Aug 22, 2016
The Olympics are history, and the WNBA season has not yet resumed, so let's get you ready for the final rush by reminding you of our nightly Disher and Swisher of the Night honors!
How about an Olympic Disher and Swisher? Sounds good to us!
As a reminder, the honors are not just about the most; quality can usurp quantity in this honor (just ask mutli-time Disher of the Night Janel McCarville).
With that in mind, let's talk Rio (and not just the United States team)!
Disher of the Olympics has some interesting candidates.
Start with the tournament leader in assists, Japan's Asami Yoshisa, with a very impressive 8.7 assists per game. Next highest per game is a familiar name to this column, Lindsey Harding of Belarus won honors while with the Liberty early this season. Harding and Brazil's Adriana Moises averaged five per game. We cannot skip Australia's Leilani Mitchell, who averaged over four assists per game for the Opals.
For team USA, Maya Moore dished the most assists, 34, in eight games, while Sue Bird dished 31 in seven games.
Yoshisa, though, had 24 turnovers in her country's six games, while Harding, Moises, and Mitchell were also in double figure turnover totals. Even Moore had 13 turnovers.
Bird? Um, four. Four turnovers in 134 minutes of play. As the point guard on a team scoring over 100 points per game.
In international play, it is so crucially important that a point guard can handle the ball, find the open player, and NOT TURN IT OVER.
Sue Bird was nearly perfect in her role. Not even a question, Sue Bird is our Disher of the Olympics.
When you look at the United States team scoring over 100 points per game it is amazing that only two players averaged over ten points per game (although four more were over nine).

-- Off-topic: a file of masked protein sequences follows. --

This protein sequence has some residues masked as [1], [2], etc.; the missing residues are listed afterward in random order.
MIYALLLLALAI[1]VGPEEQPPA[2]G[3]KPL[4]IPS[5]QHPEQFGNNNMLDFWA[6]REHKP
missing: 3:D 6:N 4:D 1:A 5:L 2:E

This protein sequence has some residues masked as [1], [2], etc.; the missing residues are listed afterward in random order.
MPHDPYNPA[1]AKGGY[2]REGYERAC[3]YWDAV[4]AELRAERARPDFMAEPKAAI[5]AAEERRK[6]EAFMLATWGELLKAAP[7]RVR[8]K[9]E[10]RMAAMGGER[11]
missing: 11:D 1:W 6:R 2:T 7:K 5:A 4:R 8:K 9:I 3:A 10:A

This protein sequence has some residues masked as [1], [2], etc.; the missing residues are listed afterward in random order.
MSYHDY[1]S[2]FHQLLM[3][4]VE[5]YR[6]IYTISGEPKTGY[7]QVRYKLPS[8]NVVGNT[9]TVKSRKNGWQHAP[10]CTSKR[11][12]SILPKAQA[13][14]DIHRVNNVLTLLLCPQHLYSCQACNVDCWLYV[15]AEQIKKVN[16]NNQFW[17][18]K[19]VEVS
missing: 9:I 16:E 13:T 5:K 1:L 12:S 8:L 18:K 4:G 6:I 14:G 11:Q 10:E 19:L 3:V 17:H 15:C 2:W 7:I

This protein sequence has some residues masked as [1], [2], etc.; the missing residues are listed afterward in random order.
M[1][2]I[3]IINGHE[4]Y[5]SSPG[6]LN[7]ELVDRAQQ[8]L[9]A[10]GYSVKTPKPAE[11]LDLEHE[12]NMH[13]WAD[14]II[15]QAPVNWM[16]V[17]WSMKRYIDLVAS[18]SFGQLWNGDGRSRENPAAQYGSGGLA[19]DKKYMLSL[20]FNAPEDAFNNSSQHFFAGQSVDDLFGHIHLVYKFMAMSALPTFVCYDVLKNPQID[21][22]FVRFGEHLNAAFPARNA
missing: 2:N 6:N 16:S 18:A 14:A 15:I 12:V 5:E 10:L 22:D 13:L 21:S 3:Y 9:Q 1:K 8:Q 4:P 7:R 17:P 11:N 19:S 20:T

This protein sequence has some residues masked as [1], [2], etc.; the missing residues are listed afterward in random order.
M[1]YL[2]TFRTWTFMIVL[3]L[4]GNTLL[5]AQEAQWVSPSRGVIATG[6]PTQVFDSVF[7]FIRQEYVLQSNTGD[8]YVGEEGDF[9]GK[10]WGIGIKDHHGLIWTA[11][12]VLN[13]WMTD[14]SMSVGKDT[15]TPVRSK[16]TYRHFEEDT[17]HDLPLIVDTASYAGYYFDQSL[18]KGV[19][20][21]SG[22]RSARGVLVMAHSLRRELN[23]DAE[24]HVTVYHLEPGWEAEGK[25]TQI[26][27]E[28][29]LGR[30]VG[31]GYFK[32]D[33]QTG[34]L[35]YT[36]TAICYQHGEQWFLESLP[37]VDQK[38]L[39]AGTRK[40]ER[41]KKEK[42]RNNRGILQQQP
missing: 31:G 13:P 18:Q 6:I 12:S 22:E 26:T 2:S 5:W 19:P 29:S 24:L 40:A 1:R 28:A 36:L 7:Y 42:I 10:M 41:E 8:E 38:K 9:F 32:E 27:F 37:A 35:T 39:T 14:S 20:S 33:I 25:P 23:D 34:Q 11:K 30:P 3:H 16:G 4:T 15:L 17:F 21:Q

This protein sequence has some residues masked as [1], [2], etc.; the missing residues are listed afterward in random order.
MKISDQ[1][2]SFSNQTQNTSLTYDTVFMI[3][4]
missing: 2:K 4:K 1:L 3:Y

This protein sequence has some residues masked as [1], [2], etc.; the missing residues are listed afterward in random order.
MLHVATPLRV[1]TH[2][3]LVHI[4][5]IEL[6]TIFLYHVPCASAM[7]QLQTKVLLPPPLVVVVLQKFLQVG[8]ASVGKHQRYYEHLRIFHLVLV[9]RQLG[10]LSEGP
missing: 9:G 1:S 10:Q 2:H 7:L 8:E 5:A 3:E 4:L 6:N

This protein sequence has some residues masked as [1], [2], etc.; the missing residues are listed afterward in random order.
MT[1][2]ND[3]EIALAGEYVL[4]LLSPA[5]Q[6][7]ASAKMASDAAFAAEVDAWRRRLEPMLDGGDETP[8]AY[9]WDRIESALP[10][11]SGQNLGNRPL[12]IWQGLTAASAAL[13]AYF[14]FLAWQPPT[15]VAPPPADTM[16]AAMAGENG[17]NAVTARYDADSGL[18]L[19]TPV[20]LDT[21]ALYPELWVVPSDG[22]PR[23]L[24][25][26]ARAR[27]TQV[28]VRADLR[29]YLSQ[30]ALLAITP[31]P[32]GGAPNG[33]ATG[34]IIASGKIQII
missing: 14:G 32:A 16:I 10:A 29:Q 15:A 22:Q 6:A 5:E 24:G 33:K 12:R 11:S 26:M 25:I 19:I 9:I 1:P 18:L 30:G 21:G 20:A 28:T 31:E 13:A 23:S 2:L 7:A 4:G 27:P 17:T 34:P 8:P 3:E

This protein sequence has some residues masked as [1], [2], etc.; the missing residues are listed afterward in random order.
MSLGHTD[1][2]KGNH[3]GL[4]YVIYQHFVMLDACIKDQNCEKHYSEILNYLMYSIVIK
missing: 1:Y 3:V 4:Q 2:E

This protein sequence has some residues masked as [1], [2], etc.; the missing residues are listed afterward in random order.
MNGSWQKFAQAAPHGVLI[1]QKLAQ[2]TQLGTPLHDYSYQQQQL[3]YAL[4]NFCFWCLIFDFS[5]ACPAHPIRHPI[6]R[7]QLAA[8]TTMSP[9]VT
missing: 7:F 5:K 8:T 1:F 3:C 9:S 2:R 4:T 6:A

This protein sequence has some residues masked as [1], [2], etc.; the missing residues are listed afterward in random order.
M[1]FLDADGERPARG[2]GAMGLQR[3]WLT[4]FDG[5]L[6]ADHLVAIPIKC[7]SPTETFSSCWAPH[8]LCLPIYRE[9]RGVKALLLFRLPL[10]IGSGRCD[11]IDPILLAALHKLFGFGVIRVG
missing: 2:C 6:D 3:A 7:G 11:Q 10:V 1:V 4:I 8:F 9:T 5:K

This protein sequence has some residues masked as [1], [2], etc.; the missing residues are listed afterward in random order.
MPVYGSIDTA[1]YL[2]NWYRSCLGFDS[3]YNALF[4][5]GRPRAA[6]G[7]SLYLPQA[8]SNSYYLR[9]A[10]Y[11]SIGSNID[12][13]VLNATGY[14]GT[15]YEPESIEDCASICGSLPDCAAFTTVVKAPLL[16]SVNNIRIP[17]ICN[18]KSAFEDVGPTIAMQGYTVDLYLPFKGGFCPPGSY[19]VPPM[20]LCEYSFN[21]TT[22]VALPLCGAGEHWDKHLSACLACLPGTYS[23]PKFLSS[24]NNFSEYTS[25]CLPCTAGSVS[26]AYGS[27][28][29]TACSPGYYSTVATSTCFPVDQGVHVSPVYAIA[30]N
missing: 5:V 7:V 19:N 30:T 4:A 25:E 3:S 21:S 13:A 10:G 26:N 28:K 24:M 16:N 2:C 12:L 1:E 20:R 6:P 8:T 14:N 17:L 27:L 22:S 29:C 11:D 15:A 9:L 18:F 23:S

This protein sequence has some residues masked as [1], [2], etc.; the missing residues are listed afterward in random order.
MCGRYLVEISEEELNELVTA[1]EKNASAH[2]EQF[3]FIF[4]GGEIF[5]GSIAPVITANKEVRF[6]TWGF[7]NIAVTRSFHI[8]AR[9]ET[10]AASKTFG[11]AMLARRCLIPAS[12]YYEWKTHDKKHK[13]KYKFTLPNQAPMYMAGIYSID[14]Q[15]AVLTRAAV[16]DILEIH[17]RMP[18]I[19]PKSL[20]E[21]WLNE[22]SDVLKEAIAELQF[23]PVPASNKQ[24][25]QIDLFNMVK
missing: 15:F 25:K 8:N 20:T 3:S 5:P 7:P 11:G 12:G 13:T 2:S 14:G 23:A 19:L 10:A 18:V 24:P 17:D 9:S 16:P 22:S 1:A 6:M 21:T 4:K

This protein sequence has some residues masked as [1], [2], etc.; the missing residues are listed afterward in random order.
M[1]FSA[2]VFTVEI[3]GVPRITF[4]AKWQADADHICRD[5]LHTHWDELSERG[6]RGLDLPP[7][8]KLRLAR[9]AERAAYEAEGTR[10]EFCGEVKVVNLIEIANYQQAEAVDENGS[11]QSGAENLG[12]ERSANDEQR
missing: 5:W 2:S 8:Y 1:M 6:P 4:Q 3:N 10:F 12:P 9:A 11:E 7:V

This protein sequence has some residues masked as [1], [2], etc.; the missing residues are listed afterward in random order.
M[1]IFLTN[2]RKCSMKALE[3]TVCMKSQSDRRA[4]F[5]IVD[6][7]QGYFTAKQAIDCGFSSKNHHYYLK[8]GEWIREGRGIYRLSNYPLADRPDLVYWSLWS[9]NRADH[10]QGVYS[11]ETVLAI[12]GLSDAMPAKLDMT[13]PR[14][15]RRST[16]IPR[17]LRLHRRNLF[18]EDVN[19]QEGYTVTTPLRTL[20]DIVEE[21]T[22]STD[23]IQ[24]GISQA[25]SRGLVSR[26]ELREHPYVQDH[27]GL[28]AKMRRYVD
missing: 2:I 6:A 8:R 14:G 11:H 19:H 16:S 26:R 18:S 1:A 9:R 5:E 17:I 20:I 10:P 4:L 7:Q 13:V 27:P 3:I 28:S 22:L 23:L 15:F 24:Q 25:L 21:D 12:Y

The leading scorer for the tournament was Australia's 6'8 center Liz Cambage at 23.5 points per game, followed by Turkey's Lara (LaToya) Sanders at 22 points per game. Other familiar names to WNBA fans are at the top of the scoring ladder, including Japan and Seattle Storm forward, Ramu Tokashiki (17.0), and Brazilian Damiris Dantas (16.8).
Rounding out the top five scorers is Spain's Alba Torrens, whose WNBA right are held by the Connecticut Sun (COME TO CONNECTICUT ALBA!).
Diana Taurasi and Moore were the two USA players over ten points per game. Taurasi's 15.6 points per game placed her eighth overall, while Moore's 12.0 points per game was 20th best.
No one could say however that Taurasi did not have herself one heck of a tournament. Her 33 three-pointers on nearly 58 percent shooting is just amazing, but by watching the games, it was the timing, and the way they were shot that made them celebratory.
Taurasi was the star among stars, and our choice for Swisher of the Night.
Thank you to all of the Olympic basketball players that gave us so many thrills and such great basketball over the course of this tournament.
Yes the United States dominated their games, but there was so much to appreciate not just in their nearly flawless execution, but also the respect they showed their opponents, their teammates and the game of basketball was exemplary. They embodied the Olympic spirit in that they gave their all, for their country, with sportsmanship.
A special honorary Disher and Swisher of the Olympics also gets issued here, to Tamika Catchings, because, well, you can't give one to Taurasi and one to Bird without also giving one to Catchings for her amazing spirit, leadership and personality.
Was this the greatest Olympic basketball team the United States has assembled?
I don't know about that. But I do know, we will never see a trio of Bird, Taurasi, and Catchings that embodies the Olympics and USA Basketball so perfectly again.